That's when a sound turned my attention to Mrs. Costa. She cowered in the corner behind Mr. Costa's body, holding my rifle with unsteady hands. The barrel shook as she sobbed, but still pointed at me.
"Whoa," I said.
"The gun. On the ground."
I backed toward the cave mouth.
"On the ground," she said.
I set my pistol down. "I tried to help you. Remember?"
"Have you figured it out yet?" she asked. "Or are you so stupid I have to write it down in a book?"
"He knows you. That's it, isn't it?"
She nodded, glaring through me. "And?"
"You're paired as future partners?"
"How long have you known him?" I glanced over my shoulder.
"Does it matter?"
I guessed it didn't. "Look. There has to be a way we can work this out."
"He said our child made it indelible." She put one hand to her stomach. "You know what that means for us?"
I stepped to the cave mouth and pointed to Winston, "He shot your husband. I'm the voice of reason, remember?"
She considered my answer. Pressing her lips together, she tightened her grip on the gun. Before she could decide, I jumped, aiming for Winston.
When Winston fell from the cave, he hit a rock hard enough to break a couple bones. He'd rolled off that rock to lay in the black sand. By the way he grunted when I landed on him, I think he broke a few more. That, and the dry snap of his ribs under my shoulder.
He deserved it.
His body compressed under me, absorbing most of the shock. He grabbed at me as I rolled off him and came up in a low crouch. Pulling my foot free from his hand, I ran for the transport.
Mrs. Costa fired at me from the cave mouth and missed. The splash in the lake told me she missed by a lot. I doubted she'd ever hit a moving target, but I hurried anyway.
Winston crawled to his pistol, groaning every inch of the way. He rolled and fired after me. Shots bounced off the armored front of the transport as I ducked into the open bay door, closing it behind me.
I grabbed the mic in the cockpit and keyed the external speakers. "What the hell are you shooting at me for, Winston? You want me to fly off and leave you here? Let her drag you into the lake and leave you?"
That's what I should have done. Flown off and left them both. That would have made for an easier explanation back home, at least until they sent somebody out here for the bodies.
Winston rolled on to his back and started firing up at the cave mouth. The asshole. After a shot sprayed rocks into the cave, Mrs. Costa started shooting back at him.
Great. I watched through the transport's monitors as they exchanged volleys back and forth. They had plenty of bullets, his pistol held fifteen and she probably had triple that in the railgun. But between his bad position and her bad aim, they hit nothing but the cliff face and sand. Still, I wasn't about to go out there while they were shooting at each other.
Maybe they'd run out of ammo before one of them shot the other.
Maybe they'd just shoot each other.
That'd make for an easy explanation. Sad, but easy. But I doubted I'd be that lucky.
Then I saw Winston pull the trigger with no result. That was good. "Come on," I said under my breath. He started crawling toward his rifle and the transport.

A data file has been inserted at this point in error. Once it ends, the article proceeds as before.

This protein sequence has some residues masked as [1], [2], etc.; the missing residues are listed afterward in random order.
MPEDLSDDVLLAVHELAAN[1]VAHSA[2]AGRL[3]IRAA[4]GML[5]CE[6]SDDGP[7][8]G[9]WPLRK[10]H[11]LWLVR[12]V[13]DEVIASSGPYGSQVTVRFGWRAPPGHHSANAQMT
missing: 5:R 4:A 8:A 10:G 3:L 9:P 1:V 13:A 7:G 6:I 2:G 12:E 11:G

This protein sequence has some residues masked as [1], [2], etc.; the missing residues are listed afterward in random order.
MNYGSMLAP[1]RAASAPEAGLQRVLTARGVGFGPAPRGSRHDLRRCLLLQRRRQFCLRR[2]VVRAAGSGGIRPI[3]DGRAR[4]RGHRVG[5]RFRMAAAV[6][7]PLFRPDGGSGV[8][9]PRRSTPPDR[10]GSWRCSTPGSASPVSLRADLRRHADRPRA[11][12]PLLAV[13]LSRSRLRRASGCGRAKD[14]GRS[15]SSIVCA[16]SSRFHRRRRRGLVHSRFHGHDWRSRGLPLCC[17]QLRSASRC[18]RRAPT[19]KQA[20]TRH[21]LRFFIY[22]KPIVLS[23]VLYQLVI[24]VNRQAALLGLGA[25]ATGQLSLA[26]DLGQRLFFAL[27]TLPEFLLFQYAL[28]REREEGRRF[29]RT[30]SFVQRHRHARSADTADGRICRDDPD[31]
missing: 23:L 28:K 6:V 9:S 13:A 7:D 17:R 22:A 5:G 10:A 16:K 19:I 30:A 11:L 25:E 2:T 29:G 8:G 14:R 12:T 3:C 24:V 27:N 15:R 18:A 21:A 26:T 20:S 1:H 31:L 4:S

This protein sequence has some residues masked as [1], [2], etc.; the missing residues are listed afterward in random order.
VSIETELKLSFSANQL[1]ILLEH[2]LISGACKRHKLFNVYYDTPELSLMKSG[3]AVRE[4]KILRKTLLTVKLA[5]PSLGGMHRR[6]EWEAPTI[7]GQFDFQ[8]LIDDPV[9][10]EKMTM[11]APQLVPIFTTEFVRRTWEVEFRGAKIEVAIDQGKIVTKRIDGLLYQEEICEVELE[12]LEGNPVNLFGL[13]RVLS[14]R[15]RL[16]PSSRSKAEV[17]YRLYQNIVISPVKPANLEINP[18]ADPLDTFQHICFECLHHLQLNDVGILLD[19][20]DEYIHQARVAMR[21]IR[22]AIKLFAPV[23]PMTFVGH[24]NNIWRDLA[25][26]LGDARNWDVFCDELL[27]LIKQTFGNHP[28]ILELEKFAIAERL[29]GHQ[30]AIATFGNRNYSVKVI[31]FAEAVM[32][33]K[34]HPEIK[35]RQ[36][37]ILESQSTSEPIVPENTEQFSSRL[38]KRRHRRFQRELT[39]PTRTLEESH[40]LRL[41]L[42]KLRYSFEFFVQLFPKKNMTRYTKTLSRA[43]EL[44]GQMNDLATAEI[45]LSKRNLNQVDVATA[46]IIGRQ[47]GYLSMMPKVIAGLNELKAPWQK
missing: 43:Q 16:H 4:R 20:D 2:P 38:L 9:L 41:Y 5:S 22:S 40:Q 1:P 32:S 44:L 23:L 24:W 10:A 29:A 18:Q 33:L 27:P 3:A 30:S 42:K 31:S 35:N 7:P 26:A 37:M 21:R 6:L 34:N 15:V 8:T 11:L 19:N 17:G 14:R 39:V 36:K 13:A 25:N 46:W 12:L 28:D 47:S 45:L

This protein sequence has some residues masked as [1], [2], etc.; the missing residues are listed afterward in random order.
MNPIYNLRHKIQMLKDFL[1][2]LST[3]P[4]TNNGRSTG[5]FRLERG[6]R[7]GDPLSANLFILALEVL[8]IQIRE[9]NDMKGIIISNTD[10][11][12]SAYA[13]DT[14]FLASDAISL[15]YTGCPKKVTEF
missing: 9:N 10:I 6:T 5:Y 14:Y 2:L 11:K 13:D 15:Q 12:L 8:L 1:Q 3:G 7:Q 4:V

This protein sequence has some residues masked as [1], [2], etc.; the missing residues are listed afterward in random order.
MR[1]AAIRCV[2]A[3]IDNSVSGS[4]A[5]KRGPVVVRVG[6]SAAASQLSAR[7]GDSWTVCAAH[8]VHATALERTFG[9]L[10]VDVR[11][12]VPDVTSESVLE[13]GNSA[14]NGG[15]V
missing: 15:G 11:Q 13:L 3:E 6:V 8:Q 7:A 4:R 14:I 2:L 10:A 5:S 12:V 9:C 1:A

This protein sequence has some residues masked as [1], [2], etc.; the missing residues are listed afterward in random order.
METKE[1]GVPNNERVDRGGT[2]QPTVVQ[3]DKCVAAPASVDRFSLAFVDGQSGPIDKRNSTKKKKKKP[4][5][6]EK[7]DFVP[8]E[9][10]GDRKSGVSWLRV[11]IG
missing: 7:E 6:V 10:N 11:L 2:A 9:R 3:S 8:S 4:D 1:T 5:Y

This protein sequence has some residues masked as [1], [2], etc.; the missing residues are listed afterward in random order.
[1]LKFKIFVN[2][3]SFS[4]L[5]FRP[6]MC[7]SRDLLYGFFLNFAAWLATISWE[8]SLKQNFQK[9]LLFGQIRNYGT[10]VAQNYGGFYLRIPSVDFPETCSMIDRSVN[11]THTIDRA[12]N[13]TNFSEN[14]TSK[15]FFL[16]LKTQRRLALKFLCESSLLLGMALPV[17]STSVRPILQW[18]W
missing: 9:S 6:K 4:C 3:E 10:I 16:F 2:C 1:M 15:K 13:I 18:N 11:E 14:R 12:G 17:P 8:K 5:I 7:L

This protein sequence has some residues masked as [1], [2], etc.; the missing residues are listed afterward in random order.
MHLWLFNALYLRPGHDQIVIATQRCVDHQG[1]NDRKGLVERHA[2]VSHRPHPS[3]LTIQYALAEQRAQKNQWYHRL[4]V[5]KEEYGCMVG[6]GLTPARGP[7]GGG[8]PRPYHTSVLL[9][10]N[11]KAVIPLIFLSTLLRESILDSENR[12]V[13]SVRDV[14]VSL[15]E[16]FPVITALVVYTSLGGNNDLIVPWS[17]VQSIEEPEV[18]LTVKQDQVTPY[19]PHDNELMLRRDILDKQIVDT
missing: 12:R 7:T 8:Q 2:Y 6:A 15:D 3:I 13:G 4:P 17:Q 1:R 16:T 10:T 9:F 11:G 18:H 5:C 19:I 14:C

I had forgotten about that. Mr. Costa's rifle was out there too, so they weren't running out of ammo anytime soon.
At least I'd closed the hatch.
Mrs. Costa took advantage of the opportunity, steadying her rifle against the lip of the cave. She fired and missed. He crawled on. She fired again and again, missing by less with each shot. He made it to his rifle and took it in one hand, continuing on towards cover.
Somehow, she hit his leg as he reached the edge of the transport. He grunted and kept going, sliding past the cockpit's side facing windows and out of view. He was a bastard, but he was a tough bastard. I toggled the side view camera and saw him head for the back of the transport, using it for cover.
With twenty yards of lakeshore between the ship and the cliff face and the cover of the transport, he'd be safe for now.
She stopped shooting. Finally, she stopped shooting.
Was this my chance?
He'd re-armed. Still, this might be the best chance I'd get to take control of the situation. As much as I didn't want to, I got up and went back to the cargo bay.
Maybe if I got him under control, I could talk some sense into her. Assuming neither one of them shot me first.
I grabbed the medkit off the wall in the cargo bay. Maybe I could sedate him while I bandaged that leg wound.
Because I'd finally come around to never wanting a smaller gun, I grabbed a rifle. And because I'd also decided I couldn't have too many guns, I slipped a pistol into my holster and tucked a second smaller one inside my body armor. It hurt like hell, jammed between the plate armor and my ribs, but I was done being sorry. I was going with safe from here on out.
The one thing I did know was he'd probably expect me to come out of the rear hatch. So, even though it would give Mrs. Costa a free shot, I decided to go out the smaller hatch on the port side. I checked the external cameras and saw him propped up on the starboard stern corner, Costa's gun in his lap. If she didn't shoot at me, I might be able to get behind him. I took a deep breath and opened the door.
I ducked around the corner, staying low, my rifle up and ready.